The other two sections of the Platoon also deployed and began their advance onto the objectives. The section at HIGHTOP moved relatively quickly, getting into the small back garden while the Bridge section moved through the cover alongside the road.

And not a moment too soon as the ripping paper sound of dual MG42s announced the arrival of a PanzerGren squad in the inn beside the bridge.

As the rifle team advanced, the MG team (pausing to cover 1st Section’s advance on the objective HIGHTOP) suddenly found itself under inaccurate light mortar fire.

Yep, the Germans had turned up with the 5cm mortar, digging in close to the church.

At this point, there was some discussion of how annoying it is the German mortar doesn’t come with smoke. My Regular Opponent is a big fan dropping all the smoke hey possibly can, influenced no doubt by the events of our first game of Spectre.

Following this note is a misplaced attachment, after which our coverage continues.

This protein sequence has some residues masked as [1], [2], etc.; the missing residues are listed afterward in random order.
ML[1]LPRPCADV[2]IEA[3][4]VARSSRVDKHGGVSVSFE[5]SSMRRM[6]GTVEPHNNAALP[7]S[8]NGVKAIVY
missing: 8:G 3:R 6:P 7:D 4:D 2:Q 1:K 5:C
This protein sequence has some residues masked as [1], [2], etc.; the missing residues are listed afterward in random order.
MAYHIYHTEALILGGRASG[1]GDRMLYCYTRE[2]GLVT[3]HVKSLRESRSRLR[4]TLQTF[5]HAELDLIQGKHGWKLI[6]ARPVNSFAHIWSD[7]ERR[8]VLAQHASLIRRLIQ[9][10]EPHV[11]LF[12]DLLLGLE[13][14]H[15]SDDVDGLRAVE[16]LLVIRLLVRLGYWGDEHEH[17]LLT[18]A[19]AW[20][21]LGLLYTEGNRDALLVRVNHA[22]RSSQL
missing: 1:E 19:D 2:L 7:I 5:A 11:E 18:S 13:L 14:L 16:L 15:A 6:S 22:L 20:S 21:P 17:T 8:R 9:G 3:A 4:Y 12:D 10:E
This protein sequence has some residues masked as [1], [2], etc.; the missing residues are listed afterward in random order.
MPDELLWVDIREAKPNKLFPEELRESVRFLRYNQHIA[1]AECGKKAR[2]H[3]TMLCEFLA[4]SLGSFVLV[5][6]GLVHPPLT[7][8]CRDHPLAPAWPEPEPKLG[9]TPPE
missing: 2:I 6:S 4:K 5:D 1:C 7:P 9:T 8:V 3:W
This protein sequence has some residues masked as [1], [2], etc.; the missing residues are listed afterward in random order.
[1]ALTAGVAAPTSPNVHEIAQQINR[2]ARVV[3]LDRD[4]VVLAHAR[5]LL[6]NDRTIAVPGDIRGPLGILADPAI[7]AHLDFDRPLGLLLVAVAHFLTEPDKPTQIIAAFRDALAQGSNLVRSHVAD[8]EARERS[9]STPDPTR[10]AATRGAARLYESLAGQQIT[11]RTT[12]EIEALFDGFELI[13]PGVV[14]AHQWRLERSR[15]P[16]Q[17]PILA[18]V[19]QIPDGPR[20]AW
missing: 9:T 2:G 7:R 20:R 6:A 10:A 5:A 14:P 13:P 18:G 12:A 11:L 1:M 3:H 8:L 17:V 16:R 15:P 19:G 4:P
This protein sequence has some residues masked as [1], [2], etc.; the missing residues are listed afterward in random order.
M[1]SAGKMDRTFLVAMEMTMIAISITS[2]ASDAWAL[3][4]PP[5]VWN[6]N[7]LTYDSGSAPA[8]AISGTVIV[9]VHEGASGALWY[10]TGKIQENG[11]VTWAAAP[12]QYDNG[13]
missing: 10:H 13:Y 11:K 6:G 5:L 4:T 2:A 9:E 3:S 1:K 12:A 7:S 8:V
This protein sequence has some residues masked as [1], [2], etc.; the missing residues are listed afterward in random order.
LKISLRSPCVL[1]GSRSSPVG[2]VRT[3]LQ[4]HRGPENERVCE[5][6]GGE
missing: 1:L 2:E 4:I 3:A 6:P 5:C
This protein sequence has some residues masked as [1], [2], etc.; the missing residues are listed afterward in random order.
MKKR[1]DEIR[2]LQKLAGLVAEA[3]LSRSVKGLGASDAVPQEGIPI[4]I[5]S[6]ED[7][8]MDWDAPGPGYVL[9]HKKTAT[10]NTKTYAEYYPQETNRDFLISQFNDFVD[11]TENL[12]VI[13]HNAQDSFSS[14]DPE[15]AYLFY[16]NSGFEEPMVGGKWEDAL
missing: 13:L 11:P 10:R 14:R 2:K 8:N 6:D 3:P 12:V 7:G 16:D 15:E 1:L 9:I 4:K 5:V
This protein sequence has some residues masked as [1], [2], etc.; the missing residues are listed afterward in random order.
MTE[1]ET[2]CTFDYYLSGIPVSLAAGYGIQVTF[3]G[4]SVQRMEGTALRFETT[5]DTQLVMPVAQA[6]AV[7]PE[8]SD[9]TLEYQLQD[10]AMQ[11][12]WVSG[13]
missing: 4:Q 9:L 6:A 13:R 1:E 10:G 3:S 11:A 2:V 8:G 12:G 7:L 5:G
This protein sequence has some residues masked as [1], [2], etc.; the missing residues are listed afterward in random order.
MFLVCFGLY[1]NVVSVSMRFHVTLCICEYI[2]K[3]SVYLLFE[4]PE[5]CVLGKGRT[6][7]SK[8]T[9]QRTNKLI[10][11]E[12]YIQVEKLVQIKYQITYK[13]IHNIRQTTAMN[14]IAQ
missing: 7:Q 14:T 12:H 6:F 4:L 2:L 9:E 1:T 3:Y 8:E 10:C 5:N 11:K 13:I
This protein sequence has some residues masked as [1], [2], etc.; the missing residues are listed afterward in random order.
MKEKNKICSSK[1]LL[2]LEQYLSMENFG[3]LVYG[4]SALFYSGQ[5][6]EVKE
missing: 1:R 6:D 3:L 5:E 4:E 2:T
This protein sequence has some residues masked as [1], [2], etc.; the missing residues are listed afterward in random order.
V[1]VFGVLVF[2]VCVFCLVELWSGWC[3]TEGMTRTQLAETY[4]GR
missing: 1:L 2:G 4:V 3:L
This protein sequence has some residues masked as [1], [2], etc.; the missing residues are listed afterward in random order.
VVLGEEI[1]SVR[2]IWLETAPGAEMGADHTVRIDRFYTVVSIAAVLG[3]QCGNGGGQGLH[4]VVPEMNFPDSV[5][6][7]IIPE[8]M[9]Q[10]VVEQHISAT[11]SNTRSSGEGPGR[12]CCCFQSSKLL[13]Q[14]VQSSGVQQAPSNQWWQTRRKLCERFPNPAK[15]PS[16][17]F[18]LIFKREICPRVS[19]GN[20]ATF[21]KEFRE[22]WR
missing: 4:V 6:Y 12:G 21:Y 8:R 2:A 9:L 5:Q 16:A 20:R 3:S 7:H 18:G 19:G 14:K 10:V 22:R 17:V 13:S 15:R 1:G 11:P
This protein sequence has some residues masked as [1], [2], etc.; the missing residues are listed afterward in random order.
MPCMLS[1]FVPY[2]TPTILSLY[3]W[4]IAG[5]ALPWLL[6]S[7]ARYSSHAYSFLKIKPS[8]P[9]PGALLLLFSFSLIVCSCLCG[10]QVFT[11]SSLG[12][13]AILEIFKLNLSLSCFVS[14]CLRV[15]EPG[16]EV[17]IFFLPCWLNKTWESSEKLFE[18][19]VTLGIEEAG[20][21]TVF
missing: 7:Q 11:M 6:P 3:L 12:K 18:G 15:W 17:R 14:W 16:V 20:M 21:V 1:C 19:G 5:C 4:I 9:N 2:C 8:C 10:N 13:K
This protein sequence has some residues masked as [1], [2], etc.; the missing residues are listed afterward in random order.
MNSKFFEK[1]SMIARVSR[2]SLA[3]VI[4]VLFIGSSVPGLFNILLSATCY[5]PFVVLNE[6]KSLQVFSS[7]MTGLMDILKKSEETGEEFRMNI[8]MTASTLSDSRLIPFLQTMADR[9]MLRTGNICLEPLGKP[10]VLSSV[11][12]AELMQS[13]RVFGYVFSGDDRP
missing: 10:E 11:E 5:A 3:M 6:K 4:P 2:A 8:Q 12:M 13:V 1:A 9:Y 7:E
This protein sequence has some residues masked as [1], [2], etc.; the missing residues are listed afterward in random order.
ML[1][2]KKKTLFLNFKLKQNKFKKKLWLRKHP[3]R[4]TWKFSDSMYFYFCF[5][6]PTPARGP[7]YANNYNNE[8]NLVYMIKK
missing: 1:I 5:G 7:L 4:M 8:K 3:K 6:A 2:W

The Germans had snatched a double turn and immediately took advantage of it, opening up another hail of MG fire that put shock down Paras, forcing them to hit the dirt even while trying to move tactically.

The team at HIGHTOP also noticed more Germans advancing out of the Town Hall and again started wondering who thought this lot counted as “old men and boys”

The Paras also spotted a German officer come racing out of the Town Hall. This was Hans von Gruber, recently arrived leader of a new Kampfgruppe. Although not able to activate other units (the veterans are not going to listen to this unknown officer who showed up), his survival was a German objective.

And as a way of supporting that objective, the Panzer 4 platoon sprung into life, deploying the platoon leader and one of the other tanks onto the board. Despite the Paras reporting their arrival over the radio, a lack of line of sight to my JOP at the bridge meant we couldn’t deploy just yet, despite the rumble echoing between the buildings.